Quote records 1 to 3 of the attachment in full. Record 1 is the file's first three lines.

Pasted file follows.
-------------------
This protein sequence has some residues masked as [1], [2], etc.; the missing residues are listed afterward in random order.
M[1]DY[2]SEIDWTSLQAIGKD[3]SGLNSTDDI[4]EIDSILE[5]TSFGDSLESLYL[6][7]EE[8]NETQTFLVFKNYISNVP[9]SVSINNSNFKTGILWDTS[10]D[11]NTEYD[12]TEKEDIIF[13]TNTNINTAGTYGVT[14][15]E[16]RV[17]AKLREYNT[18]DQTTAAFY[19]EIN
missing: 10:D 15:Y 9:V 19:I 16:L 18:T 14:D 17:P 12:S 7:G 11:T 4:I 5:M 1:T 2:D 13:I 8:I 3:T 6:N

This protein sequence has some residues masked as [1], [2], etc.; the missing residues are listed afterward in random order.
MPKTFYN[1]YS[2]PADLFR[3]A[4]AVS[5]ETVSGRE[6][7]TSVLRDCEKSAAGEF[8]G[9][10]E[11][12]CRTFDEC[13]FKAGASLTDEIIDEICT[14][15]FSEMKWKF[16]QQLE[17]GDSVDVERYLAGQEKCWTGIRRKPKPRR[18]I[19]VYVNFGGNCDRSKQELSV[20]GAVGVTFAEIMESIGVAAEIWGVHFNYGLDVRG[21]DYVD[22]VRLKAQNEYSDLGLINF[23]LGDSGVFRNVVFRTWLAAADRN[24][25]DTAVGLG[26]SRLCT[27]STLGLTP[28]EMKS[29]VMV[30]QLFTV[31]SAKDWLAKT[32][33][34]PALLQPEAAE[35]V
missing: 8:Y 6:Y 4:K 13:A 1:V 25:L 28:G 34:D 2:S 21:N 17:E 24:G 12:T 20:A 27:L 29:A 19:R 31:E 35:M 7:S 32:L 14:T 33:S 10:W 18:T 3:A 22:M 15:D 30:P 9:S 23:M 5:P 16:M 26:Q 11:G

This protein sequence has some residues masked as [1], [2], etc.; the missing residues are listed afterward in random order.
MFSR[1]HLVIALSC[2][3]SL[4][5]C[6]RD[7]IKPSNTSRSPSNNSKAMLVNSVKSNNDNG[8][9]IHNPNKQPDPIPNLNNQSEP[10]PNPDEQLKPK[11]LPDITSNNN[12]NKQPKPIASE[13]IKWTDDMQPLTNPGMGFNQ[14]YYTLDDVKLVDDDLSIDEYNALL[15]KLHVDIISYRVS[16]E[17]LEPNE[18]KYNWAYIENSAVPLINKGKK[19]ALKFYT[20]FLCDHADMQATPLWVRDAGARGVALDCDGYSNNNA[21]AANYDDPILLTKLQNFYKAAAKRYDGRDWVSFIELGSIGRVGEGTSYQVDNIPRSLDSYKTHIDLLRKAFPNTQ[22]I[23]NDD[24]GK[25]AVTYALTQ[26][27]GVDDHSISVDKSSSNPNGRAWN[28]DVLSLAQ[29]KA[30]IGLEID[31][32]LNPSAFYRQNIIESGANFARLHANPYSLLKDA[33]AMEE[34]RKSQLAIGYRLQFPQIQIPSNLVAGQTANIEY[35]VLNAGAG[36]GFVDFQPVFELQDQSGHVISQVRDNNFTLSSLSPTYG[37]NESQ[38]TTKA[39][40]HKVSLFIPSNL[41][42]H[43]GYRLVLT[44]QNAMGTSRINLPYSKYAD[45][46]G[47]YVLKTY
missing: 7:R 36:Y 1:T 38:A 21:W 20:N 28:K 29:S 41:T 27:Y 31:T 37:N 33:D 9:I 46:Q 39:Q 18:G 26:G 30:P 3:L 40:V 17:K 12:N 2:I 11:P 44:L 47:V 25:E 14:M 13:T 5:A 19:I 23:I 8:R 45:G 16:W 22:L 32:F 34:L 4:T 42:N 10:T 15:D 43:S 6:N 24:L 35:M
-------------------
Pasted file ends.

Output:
This protein sequence has some residues masked as [1], [2], etc.; the missing residues are listed afterward in random order.
M[1]DY[2]SEIDWTSLQAIGKD[3]SGLNSTDDI[4]EIDSILE[5]TSFGDSLESLYL[6][7]EE[8]NETQTFLVFKNYISNVP[9]SVSINNSNFKTGILWDTS[10]D[11]NTEYD[12]TEKEDIIF[13]TNTNINTAGTYGVT[14][15]E[16]RV[17]AKLREYNT[18]DQTTAAFY[19]EIN
missing: 10:D 15:Y 9:V 19:I 16:L 18:T 14:D 17:P 12:S 7:G 11:T 4:I 5:M 1:T 2:D 13:I 8:I 3:T 6:N

This protein sequence has some residues masked as [1], [2], etc.; the missing residues are listed afterward in random order.
MPKTFYN[1]YS[2]PADLFR[3]A[4]AVS[5]ETVSGRE[6][7]TSVLRDCEKSAAGEF[8]G[9][10]E[11][12]CRTFDEC[13]FKAGASLTDEIIDEICT[14][15]FSEMKWKF[16]QQLE[17]GDSVDVERYLAGQEKCWTGIRRKPKPRR[18]I[19]VYVNFGGNCDRSKQELSV[20]GAVGVTFAEIMESIGVAAEIWGVHFNYGLDVRG[21]DYVD[22]VRLKAQNEYSDLGLINF[23]LGDSGVFRNVVFRTWLAAADRN[24][25]DTAVGLG[26]SRLCT[27]STLGLTP[28]EMKS[29]VMV[30]QLFTV[31]SAKDWLAKT[32][33][34]PALLQPEAAE[35]V
missing: 8:Y 6:Y 4:K 13:A 1:V 25:L 28:G 34:D 2:S 21:N 17:E 24:G 12:T 20:A 27:L 29:A 19:R 31:E 35:M 7:S 32:L 14:T 33:S 10:W 18:T 3:A 22:M 15:D 30:P 9:S 23:M 5:P 16:M 26:Q 11:G

This protein sequence has some residues masked as [1], [2], etc.; the missing residues are listed afterward in random order.
MFSR[1]HLVIALSC[2][3]SL[4][5]C[6]RD[7]IKPSNTSRSPSNNSKAMLVNSVKSNNDNG[8][9]IHNPNKQPDPIPNLNNQSEP[10]PNPDEQLKPK[11]LPDITSNNN[12]NKQPKPIASE[13]IKWTDDMQPLTNPGMGFNQ[14]YYTLDDVKLVDDDLSIDEYNALL[15]KLHVDIISYRVS[16]E[17]LEPNE[18]KYNWAYIENSAVPLINKGKK[19]ALKFYT[20]FLCDHADMQATPLWVRDAGARGVALDCDGYSNNNA[21]AANYDDPILLTKLQNFYKAAAKRYDGRDWVSFIELGSIGRVGEGTSYQVDNIPRSLDSYKTHIDLLRKAFPNTQ[22]I[23]NDD[24]GK[25]AVTYALTQ[26][27]GVDDHSISVDKSSSNPNGRAWN[28]DVLSLAQ[29]KA[30]IGLEID[31][32]LNPSAFYRQNIIESGANFARLHANPYSLLKDA[33]AMEE[34]RKSQLAIGYRLQFPQIQIPSNLVAGQTANIEY[35]VLNAGAG[36]GFVDFQPVFELQDQSGHVISQVRDNNFTLSSLSPTYG[37]NESQ[38]TTKA[39][40]HKVSLFIPSNL[41][42]H[43]GYRLVLT[44]QNAMGTSRINLPYSKYAD[45][46]G[47]YVLKTY
missing: 7:R 36:Y 1:T 38:A 21:W 20:N 28:K 29:S 41:T 27:Y 31:T 37:N 33:D 9:I 46:Q 39:Q 18:G 26:G 30:P 3:L 40:V 17:K 12:N 2:I 11:P 44:L 47:V 25:E 14:M 13:T 5:A 19:I 23:I 8:R 45:G 16:W 22:L 32:F 34:L 4:T 42:N 10:T 15:D 43:S 6:N 24:L 35:M